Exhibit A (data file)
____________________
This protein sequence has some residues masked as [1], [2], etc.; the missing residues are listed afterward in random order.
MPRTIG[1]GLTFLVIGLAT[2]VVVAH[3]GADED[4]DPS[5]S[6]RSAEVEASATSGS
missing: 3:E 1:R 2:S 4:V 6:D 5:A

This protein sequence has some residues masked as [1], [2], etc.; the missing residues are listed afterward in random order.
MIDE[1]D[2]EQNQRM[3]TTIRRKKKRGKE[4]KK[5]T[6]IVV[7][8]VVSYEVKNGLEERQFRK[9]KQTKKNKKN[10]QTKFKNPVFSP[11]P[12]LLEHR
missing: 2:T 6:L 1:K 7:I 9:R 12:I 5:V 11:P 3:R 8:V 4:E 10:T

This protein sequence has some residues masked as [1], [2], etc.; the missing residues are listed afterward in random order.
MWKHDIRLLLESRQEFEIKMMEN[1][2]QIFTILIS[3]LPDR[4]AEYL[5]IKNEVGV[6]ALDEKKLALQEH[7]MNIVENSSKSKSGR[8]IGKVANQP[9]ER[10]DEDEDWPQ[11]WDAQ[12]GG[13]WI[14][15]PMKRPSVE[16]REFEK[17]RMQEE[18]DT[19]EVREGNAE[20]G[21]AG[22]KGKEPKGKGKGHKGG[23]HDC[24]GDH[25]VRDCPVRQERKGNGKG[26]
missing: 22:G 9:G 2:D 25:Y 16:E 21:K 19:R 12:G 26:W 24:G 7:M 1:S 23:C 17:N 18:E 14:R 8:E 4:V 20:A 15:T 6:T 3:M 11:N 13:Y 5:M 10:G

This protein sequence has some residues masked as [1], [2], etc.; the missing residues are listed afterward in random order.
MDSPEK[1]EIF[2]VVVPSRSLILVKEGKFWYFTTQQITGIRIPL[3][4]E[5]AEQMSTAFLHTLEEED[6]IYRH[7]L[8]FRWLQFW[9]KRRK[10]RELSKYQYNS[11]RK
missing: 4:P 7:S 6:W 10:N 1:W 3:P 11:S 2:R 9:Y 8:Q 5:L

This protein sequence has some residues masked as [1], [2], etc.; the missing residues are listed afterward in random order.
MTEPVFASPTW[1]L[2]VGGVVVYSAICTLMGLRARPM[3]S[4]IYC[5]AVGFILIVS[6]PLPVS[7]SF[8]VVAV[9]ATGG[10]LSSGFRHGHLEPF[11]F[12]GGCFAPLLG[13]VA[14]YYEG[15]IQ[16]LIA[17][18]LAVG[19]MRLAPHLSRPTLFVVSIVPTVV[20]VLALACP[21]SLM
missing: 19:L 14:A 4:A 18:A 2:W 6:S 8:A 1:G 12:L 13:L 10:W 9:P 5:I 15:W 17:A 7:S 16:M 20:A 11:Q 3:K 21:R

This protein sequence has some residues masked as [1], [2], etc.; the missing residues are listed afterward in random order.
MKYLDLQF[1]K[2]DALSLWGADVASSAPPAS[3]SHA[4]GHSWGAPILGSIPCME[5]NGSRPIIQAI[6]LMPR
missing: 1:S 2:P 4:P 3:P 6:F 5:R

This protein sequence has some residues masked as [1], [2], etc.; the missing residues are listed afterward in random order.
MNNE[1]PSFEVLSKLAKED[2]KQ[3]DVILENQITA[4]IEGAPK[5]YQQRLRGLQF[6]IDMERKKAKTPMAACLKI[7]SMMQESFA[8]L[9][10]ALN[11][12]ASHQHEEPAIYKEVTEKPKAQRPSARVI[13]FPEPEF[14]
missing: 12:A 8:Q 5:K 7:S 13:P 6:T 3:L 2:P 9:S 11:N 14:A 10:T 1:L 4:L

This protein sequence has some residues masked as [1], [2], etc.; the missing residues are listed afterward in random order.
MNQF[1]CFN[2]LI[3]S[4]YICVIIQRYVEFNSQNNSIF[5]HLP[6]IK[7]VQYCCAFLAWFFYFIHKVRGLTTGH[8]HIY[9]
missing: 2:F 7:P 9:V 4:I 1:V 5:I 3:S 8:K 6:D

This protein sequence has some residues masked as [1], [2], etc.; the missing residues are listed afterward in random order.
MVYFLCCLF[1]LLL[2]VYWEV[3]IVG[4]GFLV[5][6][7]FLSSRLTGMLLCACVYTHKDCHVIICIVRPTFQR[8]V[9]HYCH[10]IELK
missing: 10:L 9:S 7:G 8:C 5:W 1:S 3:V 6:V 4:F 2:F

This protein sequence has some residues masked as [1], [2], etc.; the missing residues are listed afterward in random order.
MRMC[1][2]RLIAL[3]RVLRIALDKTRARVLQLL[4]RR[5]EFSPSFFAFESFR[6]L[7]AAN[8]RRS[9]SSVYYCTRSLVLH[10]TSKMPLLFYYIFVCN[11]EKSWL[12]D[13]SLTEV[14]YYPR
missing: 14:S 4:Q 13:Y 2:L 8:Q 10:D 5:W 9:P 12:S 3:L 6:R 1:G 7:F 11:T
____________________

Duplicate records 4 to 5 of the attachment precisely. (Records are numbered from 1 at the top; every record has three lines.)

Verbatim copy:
This protein sequence has some residues masked as [1], [2], etc.; the missing residues are listed afterward in random order.
MDSPEK[1]EIF[2]VVVPSRSLILVKEGKFWYFTTQQITGIRIPL[3][4]E[5]AEQMSTAFLHTLEEED[6]IYRH[7]L[8]FRWLQFW[9]KRRK[10]RELSKYQYNS[11]RK
missing: 4:P 7:S 6:W 10:N 1:W 3:P 11:S 2:R 9:Y 8:Q 5:L

This protein sequence has some residues masked as [1], [2], etc.; the missing residues are listed afterward in random order.
MTEPVFASPTW[1]L[2]VGGVVVYSAICTLMGLRARPM[3]S[4]IYC[5]AVGFILIVS[6]PLPVS[7]SF[8]VVAV[9]ATGG[10]LSSGFRHGHLEPF[11]F[12]GGCFAPLLG[13]VA[14]YYEG[15]IQ[16]LIA[17][18]LAVG[19]MRLAPHLSRPTLFVVSIVPTVV[20]VLALACP[21]SLM
missing: 19:L 14:A 4:A 18:A 2:W 6:S 8:A 1:G 12:L 13:L 10:W 9:P 5:I 15:W 17:A 7:S 16:M 20:A 11:Q 3:K 21:R